Fifth stop - Ozette Loop Hike Think of a triangle. The first side is a 3 mile well maintained boardwalk through forest and brush out to the beach. The second 3 miles is a challenging hike south along a spectacular and fairly remote and rocky beach – Cape Alava. This must be done at low tide. Downed trees must be climbed over, under, or around. Seaweed on all the rocks makes for slippery walking. The third 3 miles is back along another boardwalk and ends where it began at Lake Ozette State Park and Campground. We nearly missed the black and red bull’s eye marking the trail back inland. Very hardy hikers continue south for another 17 miles to Rialto Beach. We thoroughly enjoyed this hike. It’s truly one of a kind.
Sixth stop - Shi Shi Beach Hike This one is a classic. Think smooth sand and very remote. The beach itself is flat and one mile long. It’s like a remote tropical beach where you should hear “Bali Hai” but it’s the Northwest version. At the south end of the beach, magnificent sea stacks with tunnels, arches, and tide pools at low tide – Point of Arches - offer stunning views. The hike itself is very flat out to and on the beach with one little steep section getting down to the beach. The trail begins on Indian Reservation land and heads south to the beach which is on National Park land. We enjoyed this hike during a cloudy damp day.
Seventh stop – Makah Indian Museum and Cultural CenterWhile out that way – way out – we stumbled upon an unexpected surprise. Designed for the tribe by a French museum designer, it is world class. The Ozette Tribe was buried by a massive mud slide over 500 years ago. A wonderful exhibit features excavated and restored artifacts from this tragedy.
Eighth stop “clockwise” - Cape Flattery This short hike takes you to the most northwesterly tip of the lower 48. The walk is on a well maintained boardwalk out to the point. It is really something to see and hear. The trail offers views and sounds of the Ocean crashing onto the rocky bluffs below as it winds through forest and brush. Once at the point there is a full view of the turbulence created at the intersection of the Pacific Ocean and the Strait of Juan de Fuca. A light house sits on a rocky island just off the point – can’t imagine getting there. The walk back is uphill but barely noticeable with vivid images of the point still in our minds.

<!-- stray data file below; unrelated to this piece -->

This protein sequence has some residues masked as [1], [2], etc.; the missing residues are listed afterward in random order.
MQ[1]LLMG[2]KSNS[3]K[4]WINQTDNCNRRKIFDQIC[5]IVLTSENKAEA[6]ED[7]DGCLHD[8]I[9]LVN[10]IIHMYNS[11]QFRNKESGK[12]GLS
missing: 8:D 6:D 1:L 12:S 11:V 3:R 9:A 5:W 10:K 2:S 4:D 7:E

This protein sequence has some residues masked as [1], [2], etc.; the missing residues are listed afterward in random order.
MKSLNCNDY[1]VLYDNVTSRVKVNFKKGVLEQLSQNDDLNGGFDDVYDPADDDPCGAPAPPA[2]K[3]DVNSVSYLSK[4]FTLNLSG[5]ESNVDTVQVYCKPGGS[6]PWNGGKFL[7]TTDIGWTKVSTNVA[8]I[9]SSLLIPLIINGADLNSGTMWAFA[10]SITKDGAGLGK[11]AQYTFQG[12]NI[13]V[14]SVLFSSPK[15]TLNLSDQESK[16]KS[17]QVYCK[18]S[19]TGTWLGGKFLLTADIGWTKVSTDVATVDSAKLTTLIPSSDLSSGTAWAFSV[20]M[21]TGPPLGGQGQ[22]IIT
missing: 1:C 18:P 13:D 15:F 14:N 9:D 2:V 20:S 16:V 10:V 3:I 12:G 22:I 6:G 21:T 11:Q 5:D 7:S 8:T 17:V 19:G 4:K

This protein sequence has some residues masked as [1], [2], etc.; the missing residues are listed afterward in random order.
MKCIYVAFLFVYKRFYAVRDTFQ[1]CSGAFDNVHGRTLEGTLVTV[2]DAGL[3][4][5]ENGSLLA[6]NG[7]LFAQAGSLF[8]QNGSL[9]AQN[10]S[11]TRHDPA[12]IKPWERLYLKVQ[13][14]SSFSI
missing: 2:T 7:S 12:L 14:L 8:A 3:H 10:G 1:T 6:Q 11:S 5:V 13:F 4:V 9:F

The hard part is where to stay. The Northwest corner of the Peninsula is on the Makah Indian Reservation so lodging is limited. I think one of the worst places I have ever stayed is the Bayview Motel in Sekiu – only place we could find that took dogs. The motel room had a real slope to it – the doors would swing open! The Chito Beach Resort, Lost Lake Cabins or Lake Ozette campground are all other options.
Ninth stop - Sol Duc Hot Springs Not one of our favorite places, we checked out early. During May snow was still on the ground so the hiking was very limited. The cabins are fine but nothing special and not cheap. The hot, steamy, sulfur scented Hot Springs are a fun soak. Breakfast is included but they were having “start up issues” during our stay. Aramark advertises specials at the three Olympic Lodges – I’d opt for the other two and stop by for a dip in the Hot Springs.
Tenth stop - Crescent Lake LodgeOriginally a fishing lodge built in 1916; it sits right on Crescent Lake in the mid-northern area of the Peninsula. It boasts a lovely sunroom overlooking the Lake along with boats for rent. We enjoyed a casual but wonderful lunch on our last trip. Tom enjoyed the local lavender and boysenberry ice cream. This is a perfect finale – unless you go to Hurricane Ridge.
Eleventh stop - Hurricane Ridge Heading south from Port Angeles (on the northern coast) it’s hard to imagine such quick transition to the alpine world of light air, mountains and snow. The 17 mile drive takes about 45 minutes to get to 5,242 feet if the roads are clear. A bear greeted us on the road near the visitor center. Not sure I’ll ever live down the fact that I didn’t get the picture! Snowshoes would have been more useful than hiking boots. But we enjoyed a short scenic walk and a picnic on a clear day. Mt Olympus couldn’t have been more spectacular. Even Tom, being a Colorado native was impressed.
When can we go back “counter clock wise”? That was the question when it was time to head for the Ferry and go home. The Olympic National Park is truly a magical place with all its diversity and we hated to leave. It’s hard to remember that it’s only a few hours from Seattle – “clock wise” or “counter clock wise” - and we can go back to enjoy it again and again!
Check out other National Park visits on our way to reach our goal (now 61) below:
We like to give back to the National Parks through the National Park Foundation.